7. Use Web 2.0 techniques that make sense to create dialogue – Turning customer service and support from a one-way information push to a 2-way dialogue helps organizations learn more about what information is helpful to customers.

6. Keep the site simple – Giving customers fewer choices, rather than every option under the sun, makes the experience less frustrating.

5. Serve customers in the way they want to be served – Ask customers which service and support channels they prefer to use, then allow them to use that channel (even if it isn’t the channel you prefer they use).

4. Align with live support as needed, easily and transparently– Best practice companies realize there are times a customer needs to interact with a live person.   Help customers get there quickly, and make sure the information they have already given you online is transferred on with the inquiry.

3. Measure, monitor, and improve what matters to customers – Measuring customer success is just as, if not more important than measuring how many calls were deflected from the call center!

2. Deliver a consistent online support experience– Best practice companies use what they have learned about their customers to create consistency among all online touchpoints (email, chat, search, blogs, etc.).

And the number one top practice…

1. View the quality of the customer experience as a competitive differentiator. 

Companies that embrace the customer experience as a competitive differentiator are already a step ahead of their competitors.  They become the measuring rod for all other experiences.  Is your organization setting the pace or still trying to measure up?  Creating a rockin’ online service and support experience occurs when you have created a customer strategy,  understood your customer expectations and needs, used that understanding to craft an online experience your customers will use effectively, and when you are continually improving and learning from customer interactions as well as from best practices. 

The online channel is much more than a place to cut customer service and support costs.  It is a place to cement your customer relationships.  Rock on!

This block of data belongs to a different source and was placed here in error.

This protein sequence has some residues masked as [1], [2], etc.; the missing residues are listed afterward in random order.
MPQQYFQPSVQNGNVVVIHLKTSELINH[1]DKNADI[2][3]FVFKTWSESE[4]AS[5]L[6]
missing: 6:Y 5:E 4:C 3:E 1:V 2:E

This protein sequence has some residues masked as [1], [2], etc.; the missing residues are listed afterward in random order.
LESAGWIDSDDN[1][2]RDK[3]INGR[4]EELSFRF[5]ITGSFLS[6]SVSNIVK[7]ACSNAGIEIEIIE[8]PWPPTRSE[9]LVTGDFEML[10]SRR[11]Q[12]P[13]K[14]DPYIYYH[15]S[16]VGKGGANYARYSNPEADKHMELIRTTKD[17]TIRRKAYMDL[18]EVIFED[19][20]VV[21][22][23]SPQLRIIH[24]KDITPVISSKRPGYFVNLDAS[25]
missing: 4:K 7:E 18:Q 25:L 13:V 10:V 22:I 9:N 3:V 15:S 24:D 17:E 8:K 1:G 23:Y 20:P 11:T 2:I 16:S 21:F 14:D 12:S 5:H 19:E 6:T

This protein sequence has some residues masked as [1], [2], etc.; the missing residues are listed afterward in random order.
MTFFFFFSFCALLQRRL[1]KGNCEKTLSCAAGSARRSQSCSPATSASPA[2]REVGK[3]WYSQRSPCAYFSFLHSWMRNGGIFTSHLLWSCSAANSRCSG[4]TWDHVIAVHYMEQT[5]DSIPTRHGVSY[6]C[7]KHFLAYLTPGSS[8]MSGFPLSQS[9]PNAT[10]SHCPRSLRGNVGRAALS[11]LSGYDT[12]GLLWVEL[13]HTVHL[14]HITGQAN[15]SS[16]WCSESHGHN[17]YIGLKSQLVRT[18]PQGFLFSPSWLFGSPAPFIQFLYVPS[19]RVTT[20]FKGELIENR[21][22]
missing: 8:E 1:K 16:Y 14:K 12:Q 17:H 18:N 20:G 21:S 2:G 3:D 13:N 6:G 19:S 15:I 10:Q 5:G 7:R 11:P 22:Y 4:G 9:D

2 Responses to “Best Practices for Rockin’ the Online Experience”

  1. Great post Becky. I love that you started out by explaining customers needs. Unless we meet them, all the rest that we do will matter much. And then there are customers like me: three clicks are two clicks too many.

  2. Thanks, Lewis. Yes, customer’s needs should be the starting point for our decisions, especially online. If we miss the mark, we waste money. In the case of online support, we end up spending twice when their needs aren’t met online and they have to call in for support!

    On the number of clicks, one click is ideal but may not be realistic in some cases. If a tech support question is complex, one probably has to use search to find the topic, then click on the answer. However, as you stated, this is from the customer’s perspective. What should an organization do that has customers requiring one-click answers? Perhaps the online channel isn’t the best for their tech support, or perhaps they are directed to a chat session where they can get immediate help with one click.

Leave a Reply

Fill in your details below or click an icon to log in: Logo

You are commenting using your account. Log Out /  Change )

Google+ photo

You are commenting using your Google+ account. Log Out /  Change )

Twitter picture

You are commenting using your Twitter account. Log Out /  Change )

Facebook photo

You are commenting using your Facebook account. Log Out /  Change )


Connecting to %s

%d bloggers like this: